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31 Land Pollution Facts and Statistics

Our activities further damage the land surrounding us every year, one of the Earth's most critical natural resources. Land pollution results from human activities, and it has become a severe problem. We do permanent damage and expose the soil to harmful chemicals, which results in the depletion of the soil's quality. The following land pollution facts show how badly our activities affect the environment.

Facts about Land Pollution

General Land Pollution
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General land pollution facts

#1 - Over 75% of the land area on Earth is degraded1

According to this evidence-based assessment, land pollution is almost everywhere. This land degradation assessment took more than 100 leading experts on land pollution from 45 countries three years to complete.

Urban planning, green infrastructure development, replanting with native species, and remediation of contaminated and sealed soils are a few proven approaches to reverse this worrying development and help mitigate the impact of waste produced by humans.

#2- If the current land pollution trend persists, the percentage is estimated to rise to 95% by 20502

People and other species we share our planet with will have to migrate as these lands become polluted or deforested. We can expect that more species will go extinct in the coming years as their habitats become uninhabitable for them due to environmental land pollution. We can also expect even more collapse in food production.

#3 - Some 3.2 billion people worldwide are negatively affected by contaminated land2

Land pollution has a direct effect on the well-being of people. These polluted lands may lose their agricultural value, turn to desert, or become uninhabitable wastelands.

#4 - Globally, we’ve lost about 87% of wetlands to land degradation since 19002

The high consumption lifestyle of most developed countries has also contributed to land degradation and soil erosion. This is most common in areas like the Congo region of Africa and South Asia because of their oil palm plant plantations. Learning how to balance our lifestyle will reduce our impacts on nature.

#5 - In 2018, Each person, on average, generated 5.2 tonnes of waste across the EU-273

While we may want to look at big corporations as the enemy of our environment, we all contribute in small ways. Our high-consumption habits lead us to generate lots of waste each day. Many of us can't even go through half of the day without throwing a few items in the trash. This build-up eventually ends up in a landfill somewhere, or worse, the environment.

Romania, Finland, Sweden and Bulgaria, Luxembourg, and Liechtenstein are member states of the EU-27 with a high percentage share in waste production. Researchers claim to see a significant change among the EU-27 Member States that adopted sustainable practices.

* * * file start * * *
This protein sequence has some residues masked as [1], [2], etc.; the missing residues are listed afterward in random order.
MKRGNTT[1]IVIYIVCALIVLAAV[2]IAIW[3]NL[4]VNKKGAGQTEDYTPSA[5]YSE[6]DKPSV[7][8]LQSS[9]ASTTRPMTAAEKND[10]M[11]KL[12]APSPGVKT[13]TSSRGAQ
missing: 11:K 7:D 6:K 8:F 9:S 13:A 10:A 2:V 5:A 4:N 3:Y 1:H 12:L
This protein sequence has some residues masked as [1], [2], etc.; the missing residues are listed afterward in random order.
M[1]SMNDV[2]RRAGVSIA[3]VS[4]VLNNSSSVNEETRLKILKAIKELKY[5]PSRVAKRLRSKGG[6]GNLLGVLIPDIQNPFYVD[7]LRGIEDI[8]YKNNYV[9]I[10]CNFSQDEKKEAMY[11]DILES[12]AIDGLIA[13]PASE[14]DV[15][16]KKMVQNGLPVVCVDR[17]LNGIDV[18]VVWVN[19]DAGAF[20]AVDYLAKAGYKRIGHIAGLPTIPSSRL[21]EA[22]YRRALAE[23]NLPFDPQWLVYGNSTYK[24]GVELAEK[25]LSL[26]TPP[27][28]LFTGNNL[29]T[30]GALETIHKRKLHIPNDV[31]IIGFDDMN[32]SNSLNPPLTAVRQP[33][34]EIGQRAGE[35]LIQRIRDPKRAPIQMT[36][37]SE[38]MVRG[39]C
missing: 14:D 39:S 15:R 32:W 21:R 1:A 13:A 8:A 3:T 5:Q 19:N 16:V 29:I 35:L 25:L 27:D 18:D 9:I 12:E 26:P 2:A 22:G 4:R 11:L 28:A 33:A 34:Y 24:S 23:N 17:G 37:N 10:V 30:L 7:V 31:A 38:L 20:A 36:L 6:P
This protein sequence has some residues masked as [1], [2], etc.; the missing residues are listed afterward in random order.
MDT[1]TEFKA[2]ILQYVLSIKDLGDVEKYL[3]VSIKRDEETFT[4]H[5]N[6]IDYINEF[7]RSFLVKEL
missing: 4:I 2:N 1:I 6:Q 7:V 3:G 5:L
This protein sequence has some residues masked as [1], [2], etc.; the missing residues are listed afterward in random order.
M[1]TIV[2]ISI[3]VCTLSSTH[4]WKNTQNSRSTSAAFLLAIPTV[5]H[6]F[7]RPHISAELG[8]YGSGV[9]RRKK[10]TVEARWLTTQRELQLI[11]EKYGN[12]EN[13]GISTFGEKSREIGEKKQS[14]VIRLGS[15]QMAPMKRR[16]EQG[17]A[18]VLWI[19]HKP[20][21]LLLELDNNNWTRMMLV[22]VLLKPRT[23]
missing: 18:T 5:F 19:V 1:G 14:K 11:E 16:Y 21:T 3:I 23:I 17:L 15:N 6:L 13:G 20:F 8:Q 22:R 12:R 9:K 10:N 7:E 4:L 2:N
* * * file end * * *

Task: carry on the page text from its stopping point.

#6 - Of the total waste generated in the U.S. in 2018, food waste was the fourth largest category, at about 63.1 million tonnes4

Food made up about 21.6 percent of the total U.S. waste generation in 2018. Food waste continues to be a significant concern for local and state governments. In the U.S., this prompted the creation of the EPA's food measurement methodology that fully accounts for all the ways they manage wasted food.

The food management systems include landfilling practices that meet current standards or newly emerging waste conversion technologies and environmentally sound dirt management through combustion with energy recovery and conversion. Other food management includes donations, animal waste and feed, wastewater treatment, and lots more.

Land waste disposal facts

#7- Half of the world's population does not have access to proper waste disposal systems5

Low-income countries often dispose of a large portion of their generated trash improperly in open dumpsites. This often leads to land pollution and also air pollution. Whether these landfills are close to or far away from residential areas, waste materials eventually affect the environment and its people.

#8- 60 million people live less than 10 kilometers away from the world's largest dumping sites5

Land pollution facts like this highlight the risks many people face living close to such areas,  resulting in potential illnesses or diseases. Land and air pollution are also common in places where improper household and industrial waste disposal can lead to worsening impacts. While there are regulations in place, reducing the amount of waste we put into our lands is the best way to combat land pollution.

#9- Of the 50 largest dumping sites globally, 20 contain both solid municipal waste and hazardous waste products 5

#10- One of the largest dumping sites in the world is called the Estrutural landfill. It is in Brasilia, Brazil, and covers about 136 hectares of land 5

#11 - The Estrutural landfill in Brazil has been active for over 50 years5

#12 - The Estrutural landfill in Brazil alone has collected an estimated 30 million metric tonnes of waste over time, with a daily average estimate of 2 million metric tonnes. Beyond the horrible state of the land, this site has seen many accidents and death reports.

#13 - Results from San Francisco prove we can divert up to 80% of urban waste from landfills[ref]

Much of urban waste ends up in the streets, on the shores, and in landfills worldwide. This is a significant sign of land pollution. Meanwhile, residents can recycle much of this waste. This includes paper waste, plastic waste, aluminum waste, electronic waste, and more. We can always donate the computers or electronics we no longer need or send them off to the proper disposal companies. Sustainable choices and recycling will help solve the problem of plastic and land pollution.

Health implications of land pollution

#14 - Researchers found open landfills to be responsible for 91% of all methane emissions, which poses serious health risks for those who live close to them 6